3 of 4 What Makes a Video Viral go Viral?

The Phantom-Event

cloud-mountain

cloud-mountain

The problem however with Le Bon is that he never really explains how his mechanism of hallucination produces such idiots. Rather than figuring out how these subjects are made, he simply describes what he sees. Here again though, like Goriunova, I find Deleuze useful. His notion of the phantom event in The Logic of Sense provides something more to add to the idea that idiots are volatile to Trojans. Like this, in the phantom events of both Belle Poule and Lonelygirl15 a relation is established between social corporeality (bodies) and the incorporeal event (the imitative encounter or passing on of the event). This hallucination is not a hypnotic paralysis resolved solely in the depths of a repressed mental unity (as Le Bon’s proto-psychoanalysis would have it), or for that matter is it the hardwiring of an evolutionary meme code. It is rather an event that affects the crowd on the surface. As Deleuze puts it, “[the phantom-event’s] topological property is to bring ‘its’ internal and external sides into contact, in order for them to unfold onto a single side.” At the surface, the hallucinatory event disengages from its source and spreads itself. Like this, phantom-events are surface effects that can appear as spontaneously intersecting simulacra like the figure of a giant or a mountain range that materializes in the ephemeral formations of clouds in the sky.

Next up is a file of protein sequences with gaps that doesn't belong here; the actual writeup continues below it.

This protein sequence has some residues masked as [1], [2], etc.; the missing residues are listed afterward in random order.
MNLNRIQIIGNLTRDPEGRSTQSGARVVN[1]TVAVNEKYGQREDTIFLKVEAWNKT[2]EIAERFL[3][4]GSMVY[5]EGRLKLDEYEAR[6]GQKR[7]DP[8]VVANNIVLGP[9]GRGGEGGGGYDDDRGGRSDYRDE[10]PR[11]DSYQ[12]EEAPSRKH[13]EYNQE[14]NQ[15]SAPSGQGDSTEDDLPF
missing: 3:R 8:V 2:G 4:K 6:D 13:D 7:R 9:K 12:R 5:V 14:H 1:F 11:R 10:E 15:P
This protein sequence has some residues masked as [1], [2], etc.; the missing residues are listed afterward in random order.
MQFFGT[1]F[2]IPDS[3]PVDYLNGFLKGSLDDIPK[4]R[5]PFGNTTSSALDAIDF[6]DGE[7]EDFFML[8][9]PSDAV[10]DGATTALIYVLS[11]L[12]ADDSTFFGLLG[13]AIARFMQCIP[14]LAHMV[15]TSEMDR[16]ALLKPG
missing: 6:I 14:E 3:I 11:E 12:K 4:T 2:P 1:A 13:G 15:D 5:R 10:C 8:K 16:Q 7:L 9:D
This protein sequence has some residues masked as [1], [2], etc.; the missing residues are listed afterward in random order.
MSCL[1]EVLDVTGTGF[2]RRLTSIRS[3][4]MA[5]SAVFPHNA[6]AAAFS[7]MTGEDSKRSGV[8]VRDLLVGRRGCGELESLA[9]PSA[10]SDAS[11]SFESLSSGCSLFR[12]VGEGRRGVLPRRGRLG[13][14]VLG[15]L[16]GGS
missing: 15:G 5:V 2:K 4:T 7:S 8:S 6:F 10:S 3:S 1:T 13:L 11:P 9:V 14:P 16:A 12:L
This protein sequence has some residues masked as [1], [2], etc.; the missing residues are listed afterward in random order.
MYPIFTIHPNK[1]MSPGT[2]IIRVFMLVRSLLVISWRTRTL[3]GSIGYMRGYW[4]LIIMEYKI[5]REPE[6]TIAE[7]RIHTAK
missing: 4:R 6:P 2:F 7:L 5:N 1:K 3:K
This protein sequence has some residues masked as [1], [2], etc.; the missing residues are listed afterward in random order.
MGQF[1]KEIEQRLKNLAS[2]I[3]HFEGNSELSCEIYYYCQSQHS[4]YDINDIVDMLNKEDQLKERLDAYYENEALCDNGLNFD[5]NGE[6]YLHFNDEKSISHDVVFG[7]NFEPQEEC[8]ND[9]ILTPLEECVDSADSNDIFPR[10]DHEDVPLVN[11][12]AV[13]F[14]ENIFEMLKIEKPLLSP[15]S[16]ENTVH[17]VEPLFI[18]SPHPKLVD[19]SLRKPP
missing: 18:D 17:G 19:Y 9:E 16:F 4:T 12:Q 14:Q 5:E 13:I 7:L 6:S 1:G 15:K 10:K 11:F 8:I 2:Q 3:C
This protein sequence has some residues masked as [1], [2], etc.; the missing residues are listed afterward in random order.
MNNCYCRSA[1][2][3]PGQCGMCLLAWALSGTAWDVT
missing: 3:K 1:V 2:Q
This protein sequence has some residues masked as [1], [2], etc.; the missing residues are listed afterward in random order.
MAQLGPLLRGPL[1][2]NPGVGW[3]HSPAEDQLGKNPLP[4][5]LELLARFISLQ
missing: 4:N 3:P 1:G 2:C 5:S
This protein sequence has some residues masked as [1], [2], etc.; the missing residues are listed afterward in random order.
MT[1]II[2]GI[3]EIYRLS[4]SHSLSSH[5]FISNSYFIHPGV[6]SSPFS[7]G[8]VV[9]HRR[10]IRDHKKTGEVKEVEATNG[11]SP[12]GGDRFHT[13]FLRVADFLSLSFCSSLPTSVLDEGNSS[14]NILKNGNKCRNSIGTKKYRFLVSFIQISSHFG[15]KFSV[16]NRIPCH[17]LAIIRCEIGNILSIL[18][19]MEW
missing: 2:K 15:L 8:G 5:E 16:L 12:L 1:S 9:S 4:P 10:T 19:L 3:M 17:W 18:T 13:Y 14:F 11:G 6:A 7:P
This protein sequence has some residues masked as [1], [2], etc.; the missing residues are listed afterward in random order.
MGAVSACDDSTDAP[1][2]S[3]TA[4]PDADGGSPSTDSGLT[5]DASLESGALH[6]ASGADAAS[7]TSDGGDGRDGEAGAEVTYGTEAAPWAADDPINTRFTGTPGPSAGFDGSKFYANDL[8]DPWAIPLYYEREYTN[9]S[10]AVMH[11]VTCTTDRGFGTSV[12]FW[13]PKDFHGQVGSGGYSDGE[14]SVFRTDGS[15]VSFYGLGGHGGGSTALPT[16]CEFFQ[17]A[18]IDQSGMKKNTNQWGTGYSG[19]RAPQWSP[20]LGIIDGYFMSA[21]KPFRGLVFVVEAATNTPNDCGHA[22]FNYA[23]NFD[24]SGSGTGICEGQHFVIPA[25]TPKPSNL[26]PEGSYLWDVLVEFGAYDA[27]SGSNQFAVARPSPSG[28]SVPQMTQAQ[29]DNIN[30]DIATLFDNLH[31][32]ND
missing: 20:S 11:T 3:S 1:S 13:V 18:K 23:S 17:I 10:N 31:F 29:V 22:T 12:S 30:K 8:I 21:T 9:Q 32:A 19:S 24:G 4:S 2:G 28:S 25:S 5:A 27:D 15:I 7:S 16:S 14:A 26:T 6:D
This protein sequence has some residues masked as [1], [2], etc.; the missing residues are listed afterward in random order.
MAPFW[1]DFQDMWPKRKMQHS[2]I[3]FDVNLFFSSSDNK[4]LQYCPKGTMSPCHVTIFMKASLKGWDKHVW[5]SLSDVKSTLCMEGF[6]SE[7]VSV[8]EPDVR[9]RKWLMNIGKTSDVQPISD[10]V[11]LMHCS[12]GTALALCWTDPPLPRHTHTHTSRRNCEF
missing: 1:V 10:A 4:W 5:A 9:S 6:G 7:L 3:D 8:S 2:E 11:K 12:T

horse-cloud

horse-cloud

Similar to the floating branches and leaves of Le Berceau, a religious apparition, or the sudden appearance of a pouting teenage blogger on YouTube, these surface effects can, albeit briefly, become detached from direct experience and autonomously spread their affective charge. Indeed, it is the hypnotized subject’s distance from the phantom-event that makes him evermore prone to variable appearances of the real and the imagined.

This is the logic of sense apparent in the spreading of Trojan viruses, chain letters, and contagious false rumors. These are not simply preprogrammed units of imitation but emergent forces of contagion in the social field that function according to an action-at-a-distance. The phantom-event is a surplus, or excess, of the nonconscious. It contaminates those who are caught somewhere in the loop between the imaginary and the real events encountered and believed in.

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About Virality

Tony D. Sampson is Reader in Digital Culture and Communications at the University of East London. A former musician, he studied computer technology and cultural theory before receiving a PhD in sociology from the University of Essex. His publications include The Spam Book, coedited with Jussi Parikka (Hampton Press, 2009), Virality: Contagion Theory in the Age of Networks (University of Minnesota Press, 2012), The Assemblage Brain: Sense Making in Neuroculture (University of Minnesota Press, 2016) and Affect and Social Media (Rowman and Littlefield, due 2018). He is organizer and host of the Affect and Social Media conferences in the UK, a co-founder of Club Critical Theory and Director of the EmotionUX Lab at UEL. He occasionally blogs at: https://viralcontagion.wordpress.com/ Full academic profile: https://www.uel.ac.uk/Staff/s/tony-sampson
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